Paul Connell (pictured) of Pure Telecom believes you don’t need to own your own network to be a success in the telecoms market: you just need to be obsessive about margin.
Profit, profit, profit. The P word figures prominently in Connell’s vision of what constitutes a sustainable telecoms business. The chartered accountant and director of business telecoms provider Pure Telecom recalls that when he first entered the telecoms market a few years ago, he was taken aback to find that revenue was king and nobody gave a damn about margin.
Now it’s the other way around. “The model has changed considerably since then and all the players, whether it’s BT, Eircom, MCI or ourselves, are margin driven: you don’t take the customer unless you can make money out of them.”
That strategy certainly seems to be paying off for Pure, which has a small but growing presence in the business end of the market.
Last month, the 22-person operation announced that it expected to increase its earnings before interest, tax, depreciation and amortisation (EBITDA) from €411,000 in 2005 to €550,000 this year — a 34pc increase — on expected revenues of €8m (2005: €6.4m).
Bearing in mind that Pure was only set up by Connell and business partner Alan McGonnell in 2002, these are impressive numbers.
So how have they done it? Connell puts a lot of store by the fact that he and McGonnell were never obsessed about owning their own network infrastructure.
Before setting up Pure, Connell was finance director of GTS Ireland, a fixed-line telco that did own its own switch and this experience convinced him that trying to run a network in competition with the market’s heavy-hitters was a forlorn hope.
“I looked at the GTS operation and decided that given the level of overhead involved in running a switch, no matter what we do we’d never make money out of this because it’s like opening up a Spar shop beside Tesco — telecoms is all about economies of scale.”
The alternative was wholesaling network capacity off existing carriers. In theory, the downside of this model is that you are never completely in control of your own costs because the wholesaler can dictate the price. However, Connell feels this drawback, if it is one at all, is far outweighed by the fact that the reselling party is free to concentrate on servicing its customers without the burden of running a network. So this became the business model chosen by Pure.
“The business model wasn’t there to run a small switched operation. At the same time there was 8pc of network utilisation in the country and there still is ample network available. So we do what we do best which is manage customers’ expectations and the carriers we use do what they do best, which is run the network.”
Pure’s main capacity provider is MCI/Verizon but it also deals with Eircom, BT and Magnet. Utilising this capacity, Pure has won contracts with 3,500 businesses, ranging from the smallest to multinationals. Its most recent signing is sports broadcaster Setanta, which is taking its telecoms service plus a 10Mbps broadband line from Pure.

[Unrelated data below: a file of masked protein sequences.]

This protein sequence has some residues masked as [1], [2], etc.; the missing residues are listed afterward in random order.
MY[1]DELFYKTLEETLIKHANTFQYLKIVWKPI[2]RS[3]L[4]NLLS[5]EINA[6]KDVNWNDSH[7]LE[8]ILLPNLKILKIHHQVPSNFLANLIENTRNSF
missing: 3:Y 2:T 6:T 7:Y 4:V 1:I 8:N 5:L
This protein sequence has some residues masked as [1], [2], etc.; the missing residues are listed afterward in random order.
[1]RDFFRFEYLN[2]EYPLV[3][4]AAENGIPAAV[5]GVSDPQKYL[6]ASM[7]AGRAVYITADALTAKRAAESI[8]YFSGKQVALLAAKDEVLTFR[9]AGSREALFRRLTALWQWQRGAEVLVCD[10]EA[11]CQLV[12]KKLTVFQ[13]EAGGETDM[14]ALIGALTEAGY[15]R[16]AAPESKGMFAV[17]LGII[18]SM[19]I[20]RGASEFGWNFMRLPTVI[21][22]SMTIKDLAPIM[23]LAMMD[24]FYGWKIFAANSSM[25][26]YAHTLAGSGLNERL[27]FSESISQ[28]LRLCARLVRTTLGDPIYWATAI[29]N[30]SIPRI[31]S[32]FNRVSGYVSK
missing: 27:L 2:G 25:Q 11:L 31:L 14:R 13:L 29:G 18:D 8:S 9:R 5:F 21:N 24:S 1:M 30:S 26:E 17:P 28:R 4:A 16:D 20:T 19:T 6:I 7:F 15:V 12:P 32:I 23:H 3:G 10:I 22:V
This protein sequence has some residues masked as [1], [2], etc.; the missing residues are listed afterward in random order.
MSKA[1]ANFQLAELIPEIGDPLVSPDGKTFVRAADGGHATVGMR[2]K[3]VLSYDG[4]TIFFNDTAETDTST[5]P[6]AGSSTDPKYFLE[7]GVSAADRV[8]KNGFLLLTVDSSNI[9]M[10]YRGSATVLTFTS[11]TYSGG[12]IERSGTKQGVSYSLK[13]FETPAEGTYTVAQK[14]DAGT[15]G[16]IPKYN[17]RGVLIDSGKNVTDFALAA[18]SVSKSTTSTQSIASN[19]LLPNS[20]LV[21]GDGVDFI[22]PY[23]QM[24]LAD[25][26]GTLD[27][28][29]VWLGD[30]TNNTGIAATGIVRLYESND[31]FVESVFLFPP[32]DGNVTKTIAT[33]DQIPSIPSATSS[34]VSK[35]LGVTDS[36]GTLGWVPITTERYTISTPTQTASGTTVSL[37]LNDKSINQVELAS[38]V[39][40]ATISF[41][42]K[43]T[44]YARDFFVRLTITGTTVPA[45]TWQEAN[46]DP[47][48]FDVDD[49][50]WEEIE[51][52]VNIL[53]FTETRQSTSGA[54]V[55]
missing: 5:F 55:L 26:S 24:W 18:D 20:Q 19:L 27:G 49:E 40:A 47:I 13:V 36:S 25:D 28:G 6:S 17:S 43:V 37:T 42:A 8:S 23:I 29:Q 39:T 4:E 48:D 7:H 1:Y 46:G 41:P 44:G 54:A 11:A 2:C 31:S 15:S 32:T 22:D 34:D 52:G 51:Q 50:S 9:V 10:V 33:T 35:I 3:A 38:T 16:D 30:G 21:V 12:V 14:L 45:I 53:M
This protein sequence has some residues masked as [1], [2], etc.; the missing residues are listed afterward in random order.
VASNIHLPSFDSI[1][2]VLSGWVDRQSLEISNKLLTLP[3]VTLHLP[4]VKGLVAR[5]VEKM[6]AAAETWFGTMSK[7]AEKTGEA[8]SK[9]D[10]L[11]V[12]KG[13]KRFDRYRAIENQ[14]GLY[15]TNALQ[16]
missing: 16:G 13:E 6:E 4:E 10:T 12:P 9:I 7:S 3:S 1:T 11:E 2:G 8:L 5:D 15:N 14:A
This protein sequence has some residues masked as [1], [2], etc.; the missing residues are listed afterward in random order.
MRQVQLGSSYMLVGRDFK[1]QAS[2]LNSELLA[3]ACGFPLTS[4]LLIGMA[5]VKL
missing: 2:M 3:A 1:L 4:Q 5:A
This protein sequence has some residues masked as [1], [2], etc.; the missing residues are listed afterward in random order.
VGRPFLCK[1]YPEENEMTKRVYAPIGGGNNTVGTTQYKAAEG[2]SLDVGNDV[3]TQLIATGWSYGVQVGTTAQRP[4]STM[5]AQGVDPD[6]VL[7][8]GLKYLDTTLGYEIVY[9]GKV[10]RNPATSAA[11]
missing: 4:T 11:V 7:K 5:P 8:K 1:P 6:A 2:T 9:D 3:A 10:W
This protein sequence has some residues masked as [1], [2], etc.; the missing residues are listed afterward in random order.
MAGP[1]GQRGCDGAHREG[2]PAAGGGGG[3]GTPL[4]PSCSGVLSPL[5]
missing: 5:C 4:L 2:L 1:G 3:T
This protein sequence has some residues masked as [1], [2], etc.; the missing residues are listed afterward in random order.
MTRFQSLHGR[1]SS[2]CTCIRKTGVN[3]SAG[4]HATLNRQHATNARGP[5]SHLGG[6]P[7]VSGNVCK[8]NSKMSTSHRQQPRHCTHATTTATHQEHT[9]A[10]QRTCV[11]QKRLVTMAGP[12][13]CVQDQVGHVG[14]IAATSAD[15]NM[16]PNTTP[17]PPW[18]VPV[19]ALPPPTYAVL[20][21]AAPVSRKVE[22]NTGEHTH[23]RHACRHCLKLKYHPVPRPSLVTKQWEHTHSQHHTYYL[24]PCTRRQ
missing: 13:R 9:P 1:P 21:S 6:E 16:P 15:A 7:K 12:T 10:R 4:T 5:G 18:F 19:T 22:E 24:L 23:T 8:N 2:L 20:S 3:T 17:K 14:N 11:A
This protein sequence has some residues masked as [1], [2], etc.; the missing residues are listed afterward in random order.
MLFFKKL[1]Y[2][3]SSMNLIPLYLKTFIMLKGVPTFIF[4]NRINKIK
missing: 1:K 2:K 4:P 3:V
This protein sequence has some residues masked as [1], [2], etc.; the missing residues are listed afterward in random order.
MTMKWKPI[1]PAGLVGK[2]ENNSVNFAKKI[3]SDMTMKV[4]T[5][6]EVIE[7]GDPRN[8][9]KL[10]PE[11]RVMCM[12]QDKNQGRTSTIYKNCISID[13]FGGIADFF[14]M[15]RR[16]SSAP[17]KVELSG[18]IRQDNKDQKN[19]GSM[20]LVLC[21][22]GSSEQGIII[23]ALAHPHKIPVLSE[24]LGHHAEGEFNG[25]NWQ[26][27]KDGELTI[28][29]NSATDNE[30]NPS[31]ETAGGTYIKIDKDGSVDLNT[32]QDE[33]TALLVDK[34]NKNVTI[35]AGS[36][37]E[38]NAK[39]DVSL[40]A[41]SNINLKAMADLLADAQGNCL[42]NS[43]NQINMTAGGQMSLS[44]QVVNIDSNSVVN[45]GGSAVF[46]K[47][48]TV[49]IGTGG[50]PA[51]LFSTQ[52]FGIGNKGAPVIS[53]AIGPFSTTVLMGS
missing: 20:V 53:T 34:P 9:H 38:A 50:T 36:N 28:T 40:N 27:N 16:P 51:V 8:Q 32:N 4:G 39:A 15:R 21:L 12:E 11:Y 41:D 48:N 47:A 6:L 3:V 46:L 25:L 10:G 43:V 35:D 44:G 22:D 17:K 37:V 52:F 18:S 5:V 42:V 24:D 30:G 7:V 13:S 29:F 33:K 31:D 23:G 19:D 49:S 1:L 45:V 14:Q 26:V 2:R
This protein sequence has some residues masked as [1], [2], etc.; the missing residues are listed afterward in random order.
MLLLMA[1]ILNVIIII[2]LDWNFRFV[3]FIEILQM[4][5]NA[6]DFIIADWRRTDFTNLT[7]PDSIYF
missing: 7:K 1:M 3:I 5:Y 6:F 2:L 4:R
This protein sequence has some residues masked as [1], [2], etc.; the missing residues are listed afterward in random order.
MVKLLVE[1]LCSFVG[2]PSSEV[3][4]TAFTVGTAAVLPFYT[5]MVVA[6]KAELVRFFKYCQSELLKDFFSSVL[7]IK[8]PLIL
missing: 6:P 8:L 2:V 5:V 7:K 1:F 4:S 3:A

As well as voice and broadband services, Pure offers a number of value-added data services, the newest of which is an online data back-up facility from €39 per month. Connell says that such services are a critical part of keeping customers happy and keeping them with Pure. “The key to making money out of telecoms in Ireland is controlling you customer churn. It’s expensive to acquire a business customer so you must not let them go. You wrap that customer up in cotton wool and you get as many products into them as you possibly can.”
Like that of other resellers, Pure’s business potential is limited only by the size of the carrier networks it uses.
Where voice services are concerned the network goes just about everywhere in the land but broadband is a different story and, in common with most commentators, Connell is dismayed by the state of broadband in the Irish market. “If you’re outside the urban centres or even towns, there’s huge areas of the country which can’t get broadband and, to be honest, never will, unless the government upgrades the entire network.”
Connell feels the only workable solution is for the Government to buy back the network side from Eircom, upgrade in it and then sell capacity to companies such as Pure. “That’s what BT have done in the UK and suddenly they’re making more money than ever and they’ve turned themselves into a fine company.”
Looking to the future, Connell says Pure will focus on organic growth combined with smaller niche business telecoms companies acquisitions to drive the company’s growth. Over the past three years the company has made three acquisitions — Comec Voice and Data, TGT and MCI’s SME (small to medium-sized enterprise) customer base — for an outlay of approximately €1.5m.
Connell says he would like it to eventually be one of the largest in the telecoms market but to get there he has no intention of abandoning his profit-first philosophy.
“My strategy is to make money to build a solid company to get strong and as we get strong we get bigger. I don’t want to be one of the biggest telecoms companies in the State in the next six months but I wouldn’t mind getting to be one of the biggest in the next few years. Let’s grow but let’s grow steadily.”
By Brian Skelly